General Question

Charles's avatar

Are there GPS navigators (car) with street as well as highway traffic?

Asked by Charles (4823points) March 18th, 2012

Looking to buy another GPS navigator for my car. An external unit that mounts on the windshield or dash. I have had two Garmin units which use Navteq which is OK but it only has freeway (highway) traffic. Are there any that have BOTH streets and highways traffic data, something like google maps traffic (which uses crowdsourcing data from cell phone users whose phones are equipped with GPS)?
If not, I will probably buy the most basic GPS navigator with lifetime free traffic, regardless of the traffic data source – may just get another Garmin, perhaps a refurbished one.
Is Navteq basically the only GPS Navigator traffic source? Others? Differences?

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15 Answers

Adirondackwannabe's avatar

I’ve got a Garmin that does all the streets. I can see what it uses if you’d like.

Charles's avatar

Please do. It may be something called NuLink. Is there an annual subscription? Does it take into effect street traffic when providing navigation? The reason I ask is because my current NavTeq traffic on my Garmins assume the streets are moving at posted speed limit. However an alternate street route is often just as jammed as the freeway. So, my current Garmin will direct me off the freeway onto an equally jammed (arterial) street. I think some of the newer or more delux traffic services may include crowdsourcing as well as historical data from that GPS company’s users and that might factor street traffic as well as the freeway traffic into the recommended route.
There is something called IQ Routes and something called Manifesto which may be the trade names for TomTom. NuLink I think is this for Garmin. Not sure…still researching.

tom_g's avatar

Android phone

SpatzieLover's avatar

We do what @tom_g does. Our car GPS doesn’t show traffic times/congestion so on road trips where we know we’ll hit traffic we will want to avoid, we either use my BB or my husband’s iPhone for this purpose.

Charles's avatar

Right, but I am specifically asking for a GPS navigation unit, not an Android phone with it’s dinky display and required data plan.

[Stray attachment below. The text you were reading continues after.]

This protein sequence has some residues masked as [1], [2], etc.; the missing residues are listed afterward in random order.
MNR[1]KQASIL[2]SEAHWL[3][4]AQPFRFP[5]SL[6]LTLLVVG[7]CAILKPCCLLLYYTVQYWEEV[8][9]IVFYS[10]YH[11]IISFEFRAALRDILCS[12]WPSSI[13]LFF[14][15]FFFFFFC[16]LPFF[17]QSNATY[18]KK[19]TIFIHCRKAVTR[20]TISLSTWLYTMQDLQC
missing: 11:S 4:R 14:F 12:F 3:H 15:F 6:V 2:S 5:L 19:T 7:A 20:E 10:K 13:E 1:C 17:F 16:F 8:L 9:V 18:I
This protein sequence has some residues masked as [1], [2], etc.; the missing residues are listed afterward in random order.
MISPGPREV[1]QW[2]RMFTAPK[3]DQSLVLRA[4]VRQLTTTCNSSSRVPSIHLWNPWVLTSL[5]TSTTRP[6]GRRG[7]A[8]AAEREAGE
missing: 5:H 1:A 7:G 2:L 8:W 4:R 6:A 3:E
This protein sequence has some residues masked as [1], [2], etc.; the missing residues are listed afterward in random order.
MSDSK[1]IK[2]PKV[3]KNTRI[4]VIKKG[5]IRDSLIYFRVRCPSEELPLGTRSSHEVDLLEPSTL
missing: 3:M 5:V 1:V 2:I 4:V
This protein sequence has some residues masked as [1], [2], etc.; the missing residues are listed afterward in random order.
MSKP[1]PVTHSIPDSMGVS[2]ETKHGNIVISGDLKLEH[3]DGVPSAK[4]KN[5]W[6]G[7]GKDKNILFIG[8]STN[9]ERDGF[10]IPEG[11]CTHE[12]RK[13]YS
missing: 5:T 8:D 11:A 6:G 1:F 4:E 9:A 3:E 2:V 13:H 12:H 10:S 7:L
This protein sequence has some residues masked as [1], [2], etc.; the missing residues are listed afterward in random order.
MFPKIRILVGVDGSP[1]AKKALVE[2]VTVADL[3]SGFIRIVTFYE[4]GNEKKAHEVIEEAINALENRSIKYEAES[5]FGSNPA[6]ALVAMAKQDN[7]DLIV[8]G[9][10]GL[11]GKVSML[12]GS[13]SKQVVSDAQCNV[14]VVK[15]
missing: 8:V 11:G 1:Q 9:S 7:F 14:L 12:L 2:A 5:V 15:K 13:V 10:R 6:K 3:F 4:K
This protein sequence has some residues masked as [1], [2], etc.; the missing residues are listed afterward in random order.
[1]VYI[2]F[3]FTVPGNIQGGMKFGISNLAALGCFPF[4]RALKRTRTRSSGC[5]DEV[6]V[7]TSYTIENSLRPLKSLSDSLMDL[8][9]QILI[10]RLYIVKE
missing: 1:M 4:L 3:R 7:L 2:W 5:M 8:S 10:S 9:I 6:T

Tropical_Willie's avatar

@Charles The data plan is what feeds the traffic info to the GPS.

jerv's avatar

When I used a separate GPS, I strongly preferred the Magellan Roadmate over the slow-to-change-routes, difficult to register a press on the touchscreen Garmins or TomToms. And the newer Roadmates have free traffic as well, though I cannot speak for whether it does side-streets.

Also, as for “dinky display”, I find 4.3” to be adequate, especially since I prefer to block as little of my forward view as possible. If I wanted a tablet-sized view obstruction on my dash, I would just go all the way and black out my windshield. Personal preference. Besides, I already have the data plan since I have a smartphone that I use for other non-GPS things, so why not use it for navigation as well?

Charles's avatar

OK, so does anyone know of any GPS navigators (not cell phones) that have street traffic?

Charles's avatar

“The only way to get data on surface streets is through smartphones, and that means using Google Maps (and it’s traffic data). I don’t know of any standalone units that have access to their data, so you’re either going to get outdated info on a standalone unit, pony up the cash for a smartphone, or live without.”

came from

Charles's avatar

Reading through the comments I came across this:

“The only GPS units that show accurate traffic information on secondary and tertiary roads are the TomTom Live units.”

jerv's avatar

Well, there really is no substitute for area knowledge. There are certain places where I expect things that others may consider “unexpected”. I also know the most common detours around them will likely be congested (possibly moreso than the route that is being detoured from). There is a reason why, when an accident causes a backup on I-5S and the GPS tries to get me to exit-hop at 196th, I often know long before I see it that it will be quicker to just stay on I-5 ;)

Also note that area knowledge will tell you what roads are stupid when anyways. I-5N in the afternoon or I-5S in the morning is somewhere between masochism and futility.

Try programming that into a GPS/smartphone!

Charles's avatar

I’,m finding this to be very complicated. The TomTom Go Live seems to have the street traffic feature – but only for a year (I think) then it’s $60/year.

Tropical_Willie's avatar

Sounds right as a price. You have to update the maps annually $$$ cost.

jerv's avatar

That is how many electronics work. My smartphone was only $200 instead of $560 because of the contract that came with it; an additional $720 over two years for the required data plan. But when you break it down, that’s only $12/month (I get a 20% discount as part of my benefit package) since half the cost of the plan is repaying the $360 discount on the phone.

GPS units don’t use nearly as much bandwidth, but they still use enough to make the service contract business model viable.

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